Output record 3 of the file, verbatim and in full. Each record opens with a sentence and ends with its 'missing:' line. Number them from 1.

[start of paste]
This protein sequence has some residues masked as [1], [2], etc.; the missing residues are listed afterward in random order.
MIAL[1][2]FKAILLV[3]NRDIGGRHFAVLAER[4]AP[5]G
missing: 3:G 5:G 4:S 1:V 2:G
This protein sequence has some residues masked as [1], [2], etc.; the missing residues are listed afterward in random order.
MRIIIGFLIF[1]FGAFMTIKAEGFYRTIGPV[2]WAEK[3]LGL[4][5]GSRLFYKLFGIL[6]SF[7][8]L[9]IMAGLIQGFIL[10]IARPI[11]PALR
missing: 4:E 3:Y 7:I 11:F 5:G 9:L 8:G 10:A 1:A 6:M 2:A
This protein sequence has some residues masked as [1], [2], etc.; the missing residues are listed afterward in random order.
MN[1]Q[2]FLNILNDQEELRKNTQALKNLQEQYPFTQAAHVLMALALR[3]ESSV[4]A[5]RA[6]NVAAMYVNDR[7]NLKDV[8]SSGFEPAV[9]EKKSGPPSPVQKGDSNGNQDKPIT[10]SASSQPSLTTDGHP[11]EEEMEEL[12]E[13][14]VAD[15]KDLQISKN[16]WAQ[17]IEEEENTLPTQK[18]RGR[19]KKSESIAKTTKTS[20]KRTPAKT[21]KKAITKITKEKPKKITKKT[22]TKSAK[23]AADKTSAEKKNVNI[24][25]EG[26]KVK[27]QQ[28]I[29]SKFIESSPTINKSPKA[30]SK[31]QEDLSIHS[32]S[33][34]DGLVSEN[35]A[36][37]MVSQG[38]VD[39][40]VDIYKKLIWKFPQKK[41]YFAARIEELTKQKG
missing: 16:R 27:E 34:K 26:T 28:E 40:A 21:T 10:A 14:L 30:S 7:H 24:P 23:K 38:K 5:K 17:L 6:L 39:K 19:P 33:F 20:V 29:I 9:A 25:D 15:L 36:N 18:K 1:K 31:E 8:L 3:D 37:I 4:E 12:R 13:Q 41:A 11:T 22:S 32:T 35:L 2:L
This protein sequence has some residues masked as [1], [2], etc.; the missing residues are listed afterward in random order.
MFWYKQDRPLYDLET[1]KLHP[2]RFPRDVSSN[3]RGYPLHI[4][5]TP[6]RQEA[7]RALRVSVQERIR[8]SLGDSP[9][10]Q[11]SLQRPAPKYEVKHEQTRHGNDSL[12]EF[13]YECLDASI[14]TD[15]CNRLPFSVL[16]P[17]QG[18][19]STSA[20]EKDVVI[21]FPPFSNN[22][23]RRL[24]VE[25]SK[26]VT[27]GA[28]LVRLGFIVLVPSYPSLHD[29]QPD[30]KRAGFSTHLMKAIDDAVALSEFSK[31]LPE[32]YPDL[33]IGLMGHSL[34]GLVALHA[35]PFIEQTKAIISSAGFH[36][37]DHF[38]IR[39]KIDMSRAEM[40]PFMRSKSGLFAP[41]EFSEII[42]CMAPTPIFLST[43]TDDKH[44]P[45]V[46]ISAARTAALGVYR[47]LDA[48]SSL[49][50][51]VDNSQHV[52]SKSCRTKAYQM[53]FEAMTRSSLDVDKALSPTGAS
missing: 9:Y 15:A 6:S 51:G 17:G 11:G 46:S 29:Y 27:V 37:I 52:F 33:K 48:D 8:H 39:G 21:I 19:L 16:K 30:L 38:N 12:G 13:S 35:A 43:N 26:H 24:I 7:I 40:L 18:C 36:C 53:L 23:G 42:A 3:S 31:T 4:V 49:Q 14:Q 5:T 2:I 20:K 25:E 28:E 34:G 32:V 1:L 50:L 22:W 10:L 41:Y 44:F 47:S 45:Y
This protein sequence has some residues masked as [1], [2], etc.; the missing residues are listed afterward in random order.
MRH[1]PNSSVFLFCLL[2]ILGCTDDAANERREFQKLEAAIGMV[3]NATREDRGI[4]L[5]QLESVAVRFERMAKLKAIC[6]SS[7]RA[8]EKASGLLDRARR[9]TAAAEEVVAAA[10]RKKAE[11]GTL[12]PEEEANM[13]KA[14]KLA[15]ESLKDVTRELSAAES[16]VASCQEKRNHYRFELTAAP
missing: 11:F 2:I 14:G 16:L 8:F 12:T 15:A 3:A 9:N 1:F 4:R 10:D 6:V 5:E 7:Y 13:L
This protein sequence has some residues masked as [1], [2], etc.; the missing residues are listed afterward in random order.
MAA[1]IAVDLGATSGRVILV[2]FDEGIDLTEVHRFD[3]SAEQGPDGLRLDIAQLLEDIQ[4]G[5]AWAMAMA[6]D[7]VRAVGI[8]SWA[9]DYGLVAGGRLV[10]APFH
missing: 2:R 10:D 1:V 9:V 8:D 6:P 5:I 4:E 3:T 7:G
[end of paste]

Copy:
This protein sequence has some residues masked as [1], [2], etc.; the missing residues are listed afterward in random order.
MN[1]Q[2]FLNILNDQEELRKNTQALKNLQEQYPFTQAAHVLMALALR[3]ESSV[4]A[5]RA[6]NVAAMYVNDR[7]NLKDV[8]SSGFEPAV[9]EKKSGPPSPVQKGDSNGNQDKPIT[10]SASSQPSLTTDGHP[11]EEEMEEL[12]E[13][14]VAD[15]KDLQISKN[16]WAQ[17]IEEEENTLPTQK[18]RGR[19]KKSESIAKTTKTS[20]KRTPAKT[21]KKAITKITKEKPKKITKKT[22]TKSAK[23]AADKTSAEKKNVNI[24][25]EG[26]KVK[27]QQ[28]I[29]SKFIESSPTINKSPKA[30]SK[31]QEDLSIHS[32]S[33][34]DGLVSEN[35]A[36][37]MVSQG[38]VD[39][40]VDIYKKLIWKFPQKK[41]YFAARIEELTKQKG
missing: 16:R 27:E 34:K 26:T 28:E 40:A 21:T 10:A 14:L 30:S 7:H 24:P 23:K 38:K 5:K 17:L 6:L 39:K 19:P 33:F 20:V 29:I 9:A 25:D 15:L 36:N 18:K 1:K 31:E 8:L 3:D 37:I 4:E 12:R 13:Q 41:A 11:T 22:S 32:T 35:L 2:L